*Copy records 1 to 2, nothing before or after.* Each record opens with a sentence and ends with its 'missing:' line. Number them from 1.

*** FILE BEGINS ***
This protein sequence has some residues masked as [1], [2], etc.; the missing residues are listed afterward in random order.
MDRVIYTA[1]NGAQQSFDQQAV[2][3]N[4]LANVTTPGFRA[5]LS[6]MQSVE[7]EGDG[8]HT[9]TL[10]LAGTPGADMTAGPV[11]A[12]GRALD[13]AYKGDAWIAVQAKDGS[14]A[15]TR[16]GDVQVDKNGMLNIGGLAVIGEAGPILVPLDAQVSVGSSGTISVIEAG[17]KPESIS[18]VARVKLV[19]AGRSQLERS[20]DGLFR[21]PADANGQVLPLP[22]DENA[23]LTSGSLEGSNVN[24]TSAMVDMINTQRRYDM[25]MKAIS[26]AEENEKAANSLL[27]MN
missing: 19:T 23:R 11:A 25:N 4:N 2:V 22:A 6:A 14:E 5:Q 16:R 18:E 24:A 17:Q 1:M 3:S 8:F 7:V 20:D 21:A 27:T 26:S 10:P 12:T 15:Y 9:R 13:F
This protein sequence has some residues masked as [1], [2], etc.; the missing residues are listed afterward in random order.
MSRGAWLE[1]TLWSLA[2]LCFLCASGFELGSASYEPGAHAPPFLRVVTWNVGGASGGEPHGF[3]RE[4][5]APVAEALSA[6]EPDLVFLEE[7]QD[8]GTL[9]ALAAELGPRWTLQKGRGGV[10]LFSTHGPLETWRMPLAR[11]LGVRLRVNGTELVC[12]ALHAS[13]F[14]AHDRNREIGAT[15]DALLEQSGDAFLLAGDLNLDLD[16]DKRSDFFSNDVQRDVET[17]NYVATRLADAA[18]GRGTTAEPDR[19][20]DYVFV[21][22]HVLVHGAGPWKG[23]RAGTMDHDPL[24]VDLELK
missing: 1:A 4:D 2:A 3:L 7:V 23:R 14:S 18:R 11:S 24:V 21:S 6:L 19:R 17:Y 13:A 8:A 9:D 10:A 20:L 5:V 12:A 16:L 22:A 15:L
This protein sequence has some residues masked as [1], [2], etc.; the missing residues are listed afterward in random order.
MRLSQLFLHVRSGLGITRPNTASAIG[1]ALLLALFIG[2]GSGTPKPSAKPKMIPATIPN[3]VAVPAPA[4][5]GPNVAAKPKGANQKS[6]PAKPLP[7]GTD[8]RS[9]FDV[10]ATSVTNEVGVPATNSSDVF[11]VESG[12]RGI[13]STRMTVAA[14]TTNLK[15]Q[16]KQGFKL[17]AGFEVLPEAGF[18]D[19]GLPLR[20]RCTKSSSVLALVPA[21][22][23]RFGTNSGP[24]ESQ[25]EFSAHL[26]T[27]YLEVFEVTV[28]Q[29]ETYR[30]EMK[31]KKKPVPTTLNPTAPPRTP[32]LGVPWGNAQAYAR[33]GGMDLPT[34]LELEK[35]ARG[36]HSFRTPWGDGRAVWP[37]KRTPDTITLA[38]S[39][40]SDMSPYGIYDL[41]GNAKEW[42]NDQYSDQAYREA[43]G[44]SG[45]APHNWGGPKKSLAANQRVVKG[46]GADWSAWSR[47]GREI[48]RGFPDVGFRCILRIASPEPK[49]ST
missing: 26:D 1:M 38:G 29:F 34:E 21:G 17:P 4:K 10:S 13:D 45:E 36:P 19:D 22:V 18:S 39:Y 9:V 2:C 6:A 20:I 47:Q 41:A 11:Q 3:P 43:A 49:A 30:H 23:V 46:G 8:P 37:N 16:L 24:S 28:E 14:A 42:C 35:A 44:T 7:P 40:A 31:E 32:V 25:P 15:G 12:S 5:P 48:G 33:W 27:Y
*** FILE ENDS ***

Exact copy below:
This protein sequence has some residues masked as [1], [2], etc.; the missing residues are listed afterward in random order.
MDRVIYTA[1]NGAQQSFDQQAV[2][3]N[4]LANVTTPGFRA[5]LS[6]MQSVE[7]EGDG[8]HT[9]TL[10]LAGTPGADMTAGPV[11]A[12]GRALD[13]AYKGDAWIAVQAKDGS[14]A[15]TR[16]GDVQVDKNGMLNIGGLAVIGEAGPILVPLDAQVSVGSSGTISVIEAG[17]KPESIS[18]VARVKLV[19]AGRSQLERS[20]DGLFR[21]PADANGQVLPLP[22]DENA[23]LTSGSLEGSNVN[24]TSAMVDMINTQRRYDM[25]MKAIS[26]AEENEKAANSLL[27]MN
missing: 19:T 23:R 11:A 25:N 4:N 2:V 22:A 6:A 14:E 5:Q 16:R 18:E 24:A 17:Q 1:M 3:S 8:F 7:V 20:D 21:A 27:T 26:S 10:P 12:T 15:Y 9:R 13:F
This protein sequence has some residues masked as [1], [2], etc.; the missing residues are listed afterward in random order.
MSRGAWLE[1]TLWSLA[2]LCFLCASGFELGSASYEPGAHAPPFLRVVTWNVGGASGGEPHGF[3]RE[4][5]APVAEALSA[6]EPDLVFLEE[7]QD[8]GTL[9]ALAAELGPRWTLQKGRGGV[10]LFSTHGPLETWRMPLAR[11]LGVRLRVNGTELVC[12]ALHAS[13]F[14]AHDRNREIGAT[15]DALLEQSGDAFLLAGDLNLDLD[16]DKRSDFFSNDVQRDVET[17]NYVATRLADAA[18]GRGTTAEPDR[19][20]DYVFV[21][22]HVLVHGAGPWKG[23]RAGTMDHDPL[24]VDLELK
missing: 1:A 4:D 2:A 3:L 7:V 23:R 14:S 18:R 11:S 24:V 21:S 6:L 19:R 17:Y 13:A 8:A 9:D 10:A 20:L 5:V 12:A 16:L 22:A 15:L